It's not working. It won't work. They're not the gullible ones he had picked up by the dozens in his heydays. They have been trained.

The Captain held a pistol at his temple. He shivered as the cold metal pressed against his bare skin.

So this was it.

"Anything you want to know before I'm over with this?"

Srinivasan gulped. He did. He did want to know what had given it away.

"How did you figure out?"

A broad grin spread across The Captain's face.

"Oh, that. It was simple. When those sluts attacked today morning, all of us went up to the deck to find out what was going on. Then we got ready and returned with our guns, remember?"

Srinivasan stared at her quizzically.

"All of us - yes, myself included - had glanced at the shiny surface of the deck to see whether we looked all right in our nightgowns, or whether our hairdo was fine when we had dressed up hurriedly. You were the only one who didn't. That, well, was simply not being female."

Those were the last words Srinivasan heard.

Wednesday, May 29, 2013


অনির্বাণ আমার বন্ধু। অনির্বাণের সঙ্গে যখন আমার দ্বিতীয়বার দেখা হয় তখন সময়টা ছিল বড় অদ্ভুত। গুরুগ্রামের সেক্টর ওয়ানের সামনে গাড়িসমেত দাঁড়িয়ে ছিল অনির্বাণ, আমার অপেক্ষায়। হরিয়ানার রৌদ্রদগ্ধ দুপুর, সুনীল আকাশ লেলিহান ধূসর ধোঁয়ায় ঢেকে দেওয়া দুর্নিবার সবুজ অটোর পাল, পিচঢালা রাস্তায় নাগরিক সভ্যতাকে বুড়ো আঙুল দেখিয়ে গর্বিত ষাঁড়ের স্পর্ধিত পাদচারণা।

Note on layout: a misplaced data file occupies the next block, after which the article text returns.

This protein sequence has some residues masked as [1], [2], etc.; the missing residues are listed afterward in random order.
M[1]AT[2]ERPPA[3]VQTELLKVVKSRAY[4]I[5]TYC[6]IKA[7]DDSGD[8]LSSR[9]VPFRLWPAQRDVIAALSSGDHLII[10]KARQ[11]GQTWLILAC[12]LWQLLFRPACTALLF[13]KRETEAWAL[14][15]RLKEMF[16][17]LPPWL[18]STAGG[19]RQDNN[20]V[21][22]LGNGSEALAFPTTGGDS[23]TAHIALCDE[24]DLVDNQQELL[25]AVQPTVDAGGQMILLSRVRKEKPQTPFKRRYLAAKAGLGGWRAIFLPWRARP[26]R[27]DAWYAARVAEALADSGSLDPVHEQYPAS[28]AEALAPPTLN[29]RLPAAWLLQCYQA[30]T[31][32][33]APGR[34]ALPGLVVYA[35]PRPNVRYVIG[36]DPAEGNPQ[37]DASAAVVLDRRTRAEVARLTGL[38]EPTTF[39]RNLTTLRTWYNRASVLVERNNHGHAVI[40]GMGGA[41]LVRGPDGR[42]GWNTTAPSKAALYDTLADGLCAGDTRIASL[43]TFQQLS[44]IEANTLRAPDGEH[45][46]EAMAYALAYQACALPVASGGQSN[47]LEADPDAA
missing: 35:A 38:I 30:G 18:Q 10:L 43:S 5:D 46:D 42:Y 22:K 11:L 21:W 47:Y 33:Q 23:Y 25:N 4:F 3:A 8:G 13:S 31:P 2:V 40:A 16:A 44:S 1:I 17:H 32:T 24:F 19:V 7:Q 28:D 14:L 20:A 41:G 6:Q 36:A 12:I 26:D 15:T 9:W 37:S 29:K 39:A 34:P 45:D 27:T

পেটপুরে খাওয়ার পর অনির্বাণ আমাকে জিজ্ঞেস করল, "তুমি বাঙালি খাবার খেতে চাও?" অনির্বাণ দেখতে নিরীহ হলে কি হবে, গুরুগ্রামের তামাম হাল-হকীকত ওর নখদর্পণে।

কাঁহাতক আর প্নির (পনির নয়) আর রাজমা খেয়ে বাঁচা যায়? তার ওপর সেদিনই ট্রাইগ্লিসারাইডের মুখে ঝামা ঘষে দিয়ে অনির্বাণের সঙ্গে গিয়ে একদম খাস লখনৌজাত বাবুর্চির তুন্ডে (অথবা টুন্ডে) কাবাব খেয়ে এসেছি সদ্য। বেশ একটা ফুরফুরে মেজাজ, তার ওপর জীবনদর্শন নিয়ে রীতিমত গুরগম্ভীর আলোচনা হয়েছে।

লাফিয়ে উঠলাম। "আলবাৎ চাই!" অনির্বাণ বেশ কয়েকটা নম্বর পাঠাল, তার একটার নাম ছিল ফোর্কলোর। নামটা পছন্দ হল, তাই চোখ-কান বুজে ডায়াল করলাম।